One of Oviedo’s signature events is seeking an increase in funding to be able to continue providing help to residents and city workers.
With a contingent of about two dozen members in attendance, the Oviedo Woman’s Club (OWC) made its case to have the City of Oviedo add to its $5,000 yearly contribution to the group’s annual Great Day in the Country event during the Sept. 7 City Council meeting.
The arts and crafts community festival, which will host its 49th version on Nov. 11 at CrossLife Church Oviedo, features more than 300 vendors, and includes a student art fest, entertainment and food.
The group has given back about $1 million over the last decade, including $94,000 in 2022, mostly in the form of grants, scholarships and assistance to local nonprofits, according to OWC President Roberta McQueen.
Last year, the group gave $52,000 to local schools to support different educational initiatives and teacher needs.
“I think we all know they’re a great organization, and the money goes right back to teachers and the community of Oviedo itself,” Council member Natalie Teuchert said.
Rising costs to put on the event have led the group to ask the city to double its annual contribution, to $10,000, McQueen said.
The Great Day event costs about $21,000 to put on, with the money coming from the group renting out its clubhouse and donations from other groups, McQueen said. The $5,000 — and potentially more — from the City of Oviedo is used to pay city workers, such as police officers, who work the event. This year, OWC wants to increase what they pay the workers since the event falls on Veteran’s Day, a paid holiday for the workers.
Police officers manage event traffic while the fire department provides logistical help.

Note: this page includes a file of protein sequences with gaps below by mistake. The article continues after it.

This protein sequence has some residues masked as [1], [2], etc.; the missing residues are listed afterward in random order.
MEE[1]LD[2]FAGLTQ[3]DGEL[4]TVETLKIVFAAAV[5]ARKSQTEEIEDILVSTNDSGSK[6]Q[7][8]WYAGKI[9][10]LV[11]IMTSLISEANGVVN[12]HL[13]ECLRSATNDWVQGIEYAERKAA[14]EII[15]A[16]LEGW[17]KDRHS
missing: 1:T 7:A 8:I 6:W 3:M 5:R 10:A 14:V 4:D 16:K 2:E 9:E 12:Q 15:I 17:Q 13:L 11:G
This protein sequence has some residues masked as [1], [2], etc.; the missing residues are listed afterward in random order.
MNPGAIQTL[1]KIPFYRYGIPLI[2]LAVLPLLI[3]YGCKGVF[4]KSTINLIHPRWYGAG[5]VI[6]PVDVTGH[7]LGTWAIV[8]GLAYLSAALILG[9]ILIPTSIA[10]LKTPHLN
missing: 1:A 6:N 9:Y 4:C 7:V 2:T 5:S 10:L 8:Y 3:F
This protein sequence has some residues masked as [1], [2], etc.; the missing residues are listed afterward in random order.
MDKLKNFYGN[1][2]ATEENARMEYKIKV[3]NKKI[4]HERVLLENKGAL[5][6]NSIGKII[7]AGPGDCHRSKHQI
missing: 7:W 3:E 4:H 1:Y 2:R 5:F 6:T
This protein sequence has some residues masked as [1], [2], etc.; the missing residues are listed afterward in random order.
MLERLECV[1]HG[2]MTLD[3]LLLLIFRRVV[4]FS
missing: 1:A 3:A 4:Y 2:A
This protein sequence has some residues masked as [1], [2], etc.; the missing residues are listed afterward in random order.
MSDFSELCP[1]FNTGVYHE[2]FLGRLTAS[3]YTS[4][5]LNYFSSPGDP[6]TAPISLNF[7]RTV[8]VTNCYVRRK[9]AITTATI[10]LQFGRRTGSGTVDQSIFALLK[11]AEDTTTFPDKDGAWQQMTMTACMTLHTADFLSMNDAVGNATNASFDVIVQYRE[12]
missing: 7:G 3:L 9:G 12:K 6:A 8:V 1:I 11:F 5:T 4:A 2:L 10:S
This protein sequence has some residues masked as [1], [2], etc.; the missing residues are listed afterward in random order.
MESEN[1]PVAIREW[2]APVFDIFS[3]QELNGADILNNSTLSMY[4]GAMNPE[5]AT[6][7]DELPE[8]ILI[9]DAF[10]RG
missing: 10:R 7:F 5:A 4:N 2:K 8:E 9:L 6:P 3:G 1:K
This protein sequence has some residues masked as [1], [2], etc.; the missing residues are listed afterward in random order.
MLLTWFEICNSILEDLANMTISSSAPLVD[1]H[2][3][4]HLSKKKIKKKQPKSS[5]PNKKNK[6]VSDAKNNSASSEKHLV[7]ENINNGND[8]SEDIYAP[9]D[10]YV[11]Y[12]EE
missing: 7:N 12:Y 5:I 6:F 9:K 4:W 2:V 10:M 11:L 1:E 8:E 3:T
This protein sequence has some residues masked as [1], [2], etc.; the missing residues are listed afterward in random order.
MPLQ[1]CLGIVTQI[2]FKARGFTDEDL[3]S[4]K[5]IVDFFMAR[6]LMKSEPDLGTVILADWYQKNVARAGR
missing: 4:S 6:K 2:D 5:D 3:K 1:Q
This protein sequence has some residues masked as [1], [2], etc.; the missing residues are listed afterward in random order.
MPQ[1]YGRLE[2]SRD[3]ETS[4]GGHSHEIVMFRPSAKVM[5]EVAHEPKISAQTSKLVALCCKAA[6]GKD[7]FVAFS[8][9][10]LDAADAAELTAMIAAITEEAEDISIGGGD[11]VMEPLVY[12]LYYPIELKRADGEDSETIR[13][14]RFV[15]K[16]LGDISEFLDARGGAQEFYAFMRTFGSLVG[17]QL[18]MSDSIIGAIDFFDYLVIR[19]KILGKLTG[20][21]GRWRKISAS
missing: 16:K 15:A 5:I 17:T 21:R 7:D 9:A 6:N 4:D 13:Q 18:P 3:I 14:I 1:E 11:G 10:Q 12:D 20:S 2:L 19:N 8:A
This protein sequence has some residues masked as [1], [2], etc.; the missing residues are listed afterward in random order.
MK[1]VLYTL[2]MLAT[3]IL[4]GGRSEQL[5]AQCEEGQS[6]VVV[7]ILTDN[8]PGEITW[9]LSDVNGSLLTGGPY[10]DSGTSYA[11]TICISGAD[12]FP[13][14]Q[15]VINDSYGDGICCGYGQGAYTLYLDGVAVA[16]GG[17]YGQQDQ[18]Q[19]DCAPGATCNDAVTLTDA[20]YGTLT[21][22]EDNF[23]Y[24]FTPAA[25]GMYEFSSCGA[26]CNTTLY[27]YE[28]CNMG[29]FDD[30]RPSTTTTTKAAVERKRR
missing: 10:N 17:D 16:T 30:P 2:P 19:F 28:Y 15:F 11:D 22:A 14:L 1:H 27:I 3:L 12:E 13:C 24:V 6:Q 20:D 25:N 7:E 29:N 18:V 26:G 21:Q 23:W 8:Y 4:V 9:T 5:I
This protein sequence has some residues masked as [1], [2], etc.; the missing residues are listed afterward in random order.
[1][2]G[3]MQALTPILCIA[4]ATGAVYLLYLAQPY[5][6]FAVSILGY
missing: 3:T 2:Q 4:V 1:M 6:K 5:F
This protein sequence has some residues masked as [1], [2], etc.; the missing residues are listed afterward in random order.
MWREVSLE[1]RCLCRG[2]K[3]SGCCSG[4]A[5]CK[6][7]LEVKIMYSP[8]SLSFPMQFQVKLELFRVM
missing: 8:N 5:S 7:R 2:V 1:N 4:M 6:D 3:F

“We also wouldn’t mind if [the city puts] us in its budget,” McQueen said. “But we ask that we continue our partnership with the City of Oviedo.
“The more they give us, the more we can give away,” she said. “We’re trying to get them to partner more, with the fact that we are going to give it away to scholarships and local nonprofits.”
OWC, a 501(c)3 nonprofit organization, was formed as the Oviedo Magazine Club in 1906, and officially became The Oviedo Woman’s Club in 1915, according to its website. The group helped fund the creation of the Oviedo Library and Friendship Park, McQueen said.
The city’s other signature event is the Oviedo-Winter Springs Regional Chamber of Commerce’s Taste of Oviedo, which will next take place on March 23, 2024. Councilmembers discussed different options for providing additional funding for the Great Day event, including a resolution or ordinance to do so.
“There’s a big difference, in my mind, between a true nonprofit like the Oviedo Woman’s Club [where] nobody gets a salary and they host this event and then 100 percent is given back to the community,” Oviedo Mayor Megan Sladek said. “Contrast that with Taste of Oviedo, where [much] of the proceeds are used to pay salaries of the individuals who throw the event. That’s a very different thing.
“If we do not distinguish one as some sort of event that gets some level of funding, and the other is a different kind of event that gets a different level of funding, that does not, to me, feel fair because they’re different qualities of events,” she said.
The Council agreed to discuss the additional funding options at a future meeting.
The OWC currently has 92 members, who pay $75 for annual dues and participate in the group’s hostess committee by serving refreshments at the meetings, McQueen said. Additionally, about 30 members sew blankets that are given to local children in need, and the organization has a student-mentorship program that helps local students learn to read.
“It means so much to the community,” OWC member Judy Gracey said. “People look forward to [Great Day in the Country] every year. The awards we give support the city. It just brings the whole community together, which is so important in this time.”
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